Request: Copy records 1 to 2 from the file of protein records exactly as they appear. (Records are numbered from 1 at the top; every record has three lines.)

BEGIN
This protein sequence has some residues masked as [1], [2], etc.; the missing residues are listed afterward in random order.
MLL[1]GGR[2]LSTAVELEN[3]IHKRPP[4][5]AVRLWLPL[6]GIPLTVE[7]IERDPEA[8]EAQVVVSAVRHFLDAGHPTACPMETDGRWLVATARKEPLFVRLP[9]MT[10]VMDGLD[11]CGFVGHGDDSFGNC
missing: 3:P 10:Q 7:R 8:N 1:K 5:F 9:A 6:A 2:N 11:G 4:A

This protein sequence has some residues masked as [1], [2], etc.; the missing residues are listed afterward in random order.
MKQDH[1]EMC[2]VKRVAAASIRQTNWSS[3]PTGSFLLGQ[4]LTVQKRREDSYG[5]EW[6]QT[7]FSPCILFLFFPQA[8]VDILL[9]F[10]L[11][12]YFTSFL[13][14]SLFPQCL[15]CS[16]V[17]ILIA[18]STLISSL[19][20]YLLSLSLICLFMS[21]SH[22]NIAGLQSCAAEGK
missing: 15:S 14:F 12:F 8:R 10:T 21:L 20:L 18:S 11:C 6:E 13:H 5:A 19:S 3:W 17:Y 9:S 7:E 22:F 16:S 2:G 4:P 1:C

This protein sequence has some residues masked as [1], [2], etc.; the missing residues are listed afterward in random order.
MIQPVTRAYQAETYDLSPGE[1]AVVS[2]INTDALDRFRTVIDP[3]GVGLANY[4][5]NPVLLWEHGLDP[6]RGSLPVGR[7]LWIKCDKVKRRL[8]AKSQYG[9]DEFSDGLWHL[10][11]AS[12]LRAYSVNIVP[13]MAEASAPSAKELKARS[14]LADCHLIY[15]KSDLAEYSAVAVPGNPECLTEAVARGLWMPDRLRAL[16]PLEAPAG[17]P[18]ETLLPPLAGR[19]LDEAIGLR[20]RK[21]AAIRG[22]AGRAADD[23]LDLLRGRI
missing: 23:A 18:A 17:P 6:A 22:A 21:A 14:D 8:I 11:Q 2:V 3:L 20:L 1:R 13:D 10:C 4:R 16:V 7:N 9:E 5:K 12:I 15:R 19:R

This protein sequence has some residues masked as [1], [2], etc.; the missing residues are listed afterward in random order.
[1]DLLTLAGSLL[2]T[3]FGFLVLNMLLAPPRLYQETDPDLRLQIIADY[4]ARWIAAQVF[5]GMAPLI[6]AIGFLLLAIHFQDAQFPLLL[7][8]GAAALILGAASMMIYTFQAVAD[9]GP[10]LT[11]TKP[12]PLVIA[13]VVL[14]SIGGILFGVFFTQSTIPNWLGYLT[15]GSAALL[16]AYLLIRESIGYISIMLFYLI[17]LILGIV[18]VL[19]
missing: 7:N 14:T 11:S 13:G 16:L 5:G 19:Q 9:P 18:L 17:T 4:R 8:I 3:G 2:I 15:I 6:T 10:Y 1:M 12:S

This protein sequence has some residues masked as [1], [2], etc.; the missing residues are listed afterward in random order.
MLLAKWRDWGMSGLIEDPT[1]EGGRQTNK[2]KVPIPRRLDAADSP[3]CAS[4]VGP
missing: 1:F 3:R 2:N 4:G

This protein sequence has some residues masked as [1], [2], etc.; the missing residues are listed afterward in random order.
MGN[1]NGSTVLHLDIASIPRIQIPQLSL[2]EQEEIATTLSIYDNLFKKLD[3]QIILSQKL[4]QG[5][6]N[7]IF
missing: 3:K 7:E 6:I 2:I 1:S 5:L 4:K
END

This protein sequence has some residues masked as [1], [2], etc.; the missing residues are listed afterward in random order.
MLL[1]GGR[2]LSTAVELEN[3]IHKRPP[4][5]AVRLWLPL[6]GIPLTVE[7]IERDPEA[8]EAQVVVSAVRHFLDAGHPTACPMETDGRWLVATARKEPLFVRLP[9]MT[10]VMDGLD[11]CGFVGHGDDSFGNC
missing: 3:P 10:Q 7:R 8:N 1:K 5:F 9:A 6:A 2:N 11:G 4:A

This protein sequence has some residues masked as [1], [2], etc.; the missing residues are listed afterward in random order.
MKQDH[1]EMC[2]VKRVAAASIRQTNWSS[3]PTGSFLLGQ[4]LTVQKRREDSYG[5]EW[6]QT[7]FSPCILFLFFPQA[8]VDILL[9]F[10]L[11][12]YFTSFL[13][14]SLFPQCL[15]CS[16]V[17]ILIA[18]STLISSL[19][20]YLLSLSLICLFMS[21]SH[22]NIAGLQSCAAEGK
missing: 15:S 14:F 12:F 8:R 10:T 21:L 20:L 18:S 11:C 6:E 13:H 5:A 19:S 3:W 17:Y 9:S 7:E 22:F 16:S 2:G 4:P 1:C